The Story of Reality by Gregory Koukl: Everything That’s Important
By Tom Gilson
Gregory Koukl, president of the ministry Stand to Reason and an accomplished Christian apologist, should win a Lifetime Achievement Award in the category Most Ambitious Book Subtitle, for his new book The Story of Reality: How the World Began, How It Ends, and Everything Important that Happens in Between. If you understand what Koukl means by “important,” however, you’ll find that the book does just that.
What’s “important,” you ask? Obviously your answer will depend on where you’re standing when you raise the question. When I’m hungry, what we’re having for dinner is important to me, though my loved ones’ health is far more important. Elections and economies and social movements are important to more people in more ways. War and peace, feeding the world’s hungry, and other global issues of that sort rise to a much higher level of importance.
But if there was a way to frame all that in a larger context that would explain for everyone why we’re here, where we’re all ultimately headed, and how to make the most of eternity, that sort of thing would be really important. That’s what Greg Koukl offers us in The Story of Reality.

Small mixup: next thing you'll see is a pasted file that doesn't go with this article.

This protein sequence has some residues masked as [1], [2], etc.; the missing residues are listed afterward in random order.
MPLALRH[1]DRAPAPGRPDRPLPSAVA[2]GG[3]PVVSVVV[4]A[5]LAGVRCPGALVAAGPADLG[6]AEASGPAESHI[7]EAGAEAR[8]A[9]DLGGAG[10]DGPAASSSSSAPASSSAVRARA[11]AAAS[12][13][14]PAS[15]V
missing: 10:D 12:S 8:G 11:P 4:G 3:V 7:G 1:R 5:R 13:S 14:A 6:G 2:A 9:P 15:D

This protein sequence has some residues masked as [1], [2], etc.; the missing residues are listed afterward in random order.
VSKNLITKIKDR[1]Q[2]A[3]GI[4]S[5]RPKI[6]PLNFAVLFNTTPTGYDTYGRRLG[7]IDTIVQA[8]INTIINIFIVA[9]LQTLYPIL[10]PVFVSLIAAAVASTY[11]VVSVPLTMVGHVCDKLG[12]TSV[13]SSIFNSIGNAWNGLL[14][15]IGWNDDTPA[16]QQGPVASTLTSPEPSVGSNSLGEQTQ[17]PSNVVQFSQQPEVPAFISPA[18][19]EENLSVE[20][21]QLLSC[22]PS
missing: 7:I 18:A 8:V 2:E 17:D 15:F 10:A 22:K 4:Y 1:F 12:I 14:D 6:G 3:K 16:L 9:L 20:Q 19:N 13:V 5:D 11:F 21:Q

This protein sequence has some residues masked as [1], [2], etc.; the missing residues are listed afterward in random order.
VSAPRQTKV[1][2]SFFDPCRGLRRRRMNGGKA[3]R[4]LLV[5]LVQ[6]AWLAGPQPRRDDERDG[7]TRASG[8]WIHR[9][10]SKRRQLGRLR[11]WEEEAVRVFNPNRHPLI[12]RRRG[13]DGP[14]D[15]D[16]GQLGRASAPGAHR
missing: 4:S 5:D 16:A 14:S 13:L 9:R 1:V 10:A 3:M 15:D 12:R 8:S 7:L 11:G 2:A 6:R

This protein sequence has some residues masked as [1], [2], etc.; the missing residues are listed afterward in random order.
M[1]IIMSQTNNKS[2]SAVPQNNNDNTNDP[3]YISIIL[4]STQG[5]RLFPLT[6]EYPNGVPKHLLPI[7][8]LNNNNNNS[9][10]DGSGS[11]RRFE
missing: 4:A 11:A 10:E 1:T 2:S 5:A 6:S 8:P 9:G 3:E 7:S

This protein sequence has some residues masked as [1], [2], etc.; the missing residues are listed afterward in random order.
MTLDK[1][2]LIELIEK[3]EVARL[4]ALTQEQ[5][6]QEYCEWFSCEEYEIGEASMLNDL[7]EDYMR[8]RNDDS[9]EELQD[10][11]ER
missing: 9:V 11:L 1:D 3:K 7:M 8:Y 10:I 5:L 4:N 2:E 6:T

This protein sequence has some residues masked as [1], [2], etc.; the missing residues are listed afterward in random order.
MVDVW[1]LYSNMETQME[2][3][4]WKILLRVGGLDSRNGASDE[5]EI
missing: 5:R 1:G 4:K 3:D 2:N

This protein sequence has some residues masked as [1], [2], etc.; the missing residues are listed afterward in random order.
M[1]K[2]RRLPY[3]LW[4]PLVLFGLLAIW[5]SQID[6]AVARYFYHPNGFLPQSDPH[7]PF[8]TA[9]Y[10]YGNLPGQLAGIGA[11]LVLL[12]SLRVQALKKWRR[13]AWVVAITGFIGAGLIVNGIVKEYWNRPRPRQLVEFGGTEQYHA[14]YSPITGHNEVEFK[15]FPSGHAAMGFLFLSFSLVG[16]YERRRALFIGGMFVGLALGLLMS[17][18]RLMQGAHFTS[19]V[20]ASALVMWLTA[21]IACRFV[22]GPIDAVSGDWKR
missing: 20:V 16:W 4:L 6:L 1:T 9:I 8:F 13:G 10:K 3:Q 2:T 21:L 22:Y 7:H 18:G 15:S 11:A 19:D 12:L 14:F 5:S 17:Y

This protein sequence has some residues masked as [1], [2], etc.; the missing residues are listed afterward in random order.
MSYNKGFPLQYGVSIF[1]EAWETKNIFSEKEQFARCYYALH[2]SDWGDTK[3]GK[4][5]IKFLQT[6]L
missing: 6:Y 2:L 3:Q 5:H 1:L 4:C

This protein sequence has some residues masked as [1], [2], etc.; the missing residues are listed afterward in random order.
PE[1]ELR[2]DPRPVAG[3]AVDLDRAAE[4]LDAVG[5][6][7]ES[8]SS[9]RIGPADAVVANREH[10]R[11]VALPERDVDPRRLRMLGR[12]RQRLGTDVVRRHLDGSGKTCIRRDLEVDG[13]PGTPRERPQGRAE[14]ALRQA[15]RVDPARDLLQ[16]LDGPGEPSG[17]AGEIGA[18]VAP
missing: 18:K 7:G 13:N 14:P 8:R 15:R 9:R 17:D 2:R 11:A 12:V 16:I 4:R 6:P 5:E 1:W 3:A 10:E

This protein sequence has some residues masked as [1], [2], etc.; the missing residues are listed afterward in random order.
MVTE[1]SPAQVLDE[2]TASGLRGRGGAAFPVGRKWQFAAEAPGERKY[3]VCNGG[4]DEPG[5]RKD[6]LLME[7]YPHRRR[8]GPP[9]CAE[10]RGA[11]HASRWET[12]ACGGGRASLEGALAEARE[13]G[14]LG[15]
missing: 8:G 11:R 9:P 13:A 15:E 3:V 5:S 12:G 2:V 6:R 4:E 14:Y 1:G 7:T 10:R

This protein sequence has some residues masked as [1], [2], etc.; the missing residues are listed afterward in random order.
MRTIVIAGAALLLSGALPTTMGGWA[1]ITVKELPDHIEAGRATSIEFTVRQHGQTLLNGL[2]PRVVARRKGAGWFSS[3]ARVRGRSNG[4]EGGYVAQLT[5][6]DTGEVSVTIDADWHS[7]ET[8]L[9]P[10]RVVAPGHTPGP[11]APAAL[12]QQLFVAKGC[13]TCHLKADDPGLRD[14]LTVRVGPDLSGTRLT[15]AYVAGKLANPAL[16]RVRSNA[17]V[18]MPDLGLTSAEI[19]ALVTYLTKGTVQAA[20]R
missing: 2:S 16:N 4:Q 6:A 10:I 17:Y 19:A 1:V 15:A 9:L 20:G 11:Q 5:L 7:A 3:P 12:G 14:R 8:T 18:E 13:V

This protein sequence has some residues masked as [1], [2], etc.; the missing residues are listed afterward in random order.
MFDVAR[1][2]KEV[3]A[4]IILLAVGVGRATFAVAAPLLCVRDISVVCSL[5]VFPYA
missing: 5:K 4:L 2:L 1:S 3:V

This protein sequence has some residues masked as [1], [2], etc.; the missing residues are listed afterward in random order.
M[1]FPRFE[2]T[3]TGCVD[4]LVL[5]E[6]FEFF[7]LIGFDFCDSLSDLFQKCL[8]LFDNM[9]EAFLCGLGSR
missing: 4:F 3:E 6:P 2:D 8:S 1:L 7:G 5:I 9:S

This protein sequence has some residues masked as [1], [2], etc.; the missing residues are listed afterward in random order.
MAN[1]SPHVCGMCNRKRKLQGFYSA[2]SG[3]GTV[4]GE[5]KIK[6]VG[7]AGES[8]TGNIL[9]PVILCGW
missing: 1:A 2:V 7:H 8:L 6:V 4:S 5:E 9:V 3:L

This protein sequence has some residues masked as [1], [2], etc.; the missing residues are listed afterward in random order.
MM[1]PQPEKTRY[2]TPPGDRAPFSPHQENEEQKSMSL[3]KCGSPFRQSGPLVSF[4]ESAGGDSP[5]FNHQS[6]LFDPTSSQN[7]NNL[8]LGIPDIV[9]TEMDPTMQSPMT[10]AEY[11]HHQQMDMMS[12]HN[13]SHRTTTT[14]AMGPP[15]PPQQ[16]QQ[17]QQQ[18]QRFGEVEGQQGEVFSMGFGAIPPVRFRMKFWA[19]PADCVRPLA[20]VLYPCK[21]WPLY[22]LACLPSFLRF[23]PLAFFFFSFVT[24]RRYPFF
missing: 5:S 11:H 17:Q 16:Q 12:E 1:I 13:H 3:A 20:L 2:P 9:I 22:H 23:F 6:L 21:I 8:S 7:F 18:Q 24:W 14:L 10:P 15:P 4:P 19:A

Christians really should know the story that explains those answers, but tragically many do not. Many others, meanwhile, think they’re rejecting the Christian story of reality, but they’re doing so without knowing what it really is.
For many years I worked with a Christian ministry whose primary explanation of the gospel began, “God loves you and offers a wonderful plan for your life.” It’s a true statement, and a very good one for those who understand what it’s saying. The difficulty is how few people know the meaning of even the very first and most important term: God. What do Christians mean when we say “God”? And what do we mean when we talk about Jesus Christ? Why do we bother talking about Him? What difference does He make?
You can’t answer those questions without putting them in the context of a story, one that most people in the Western world used to know, but not so much these days — not even Christians. Koukl puts it this way…
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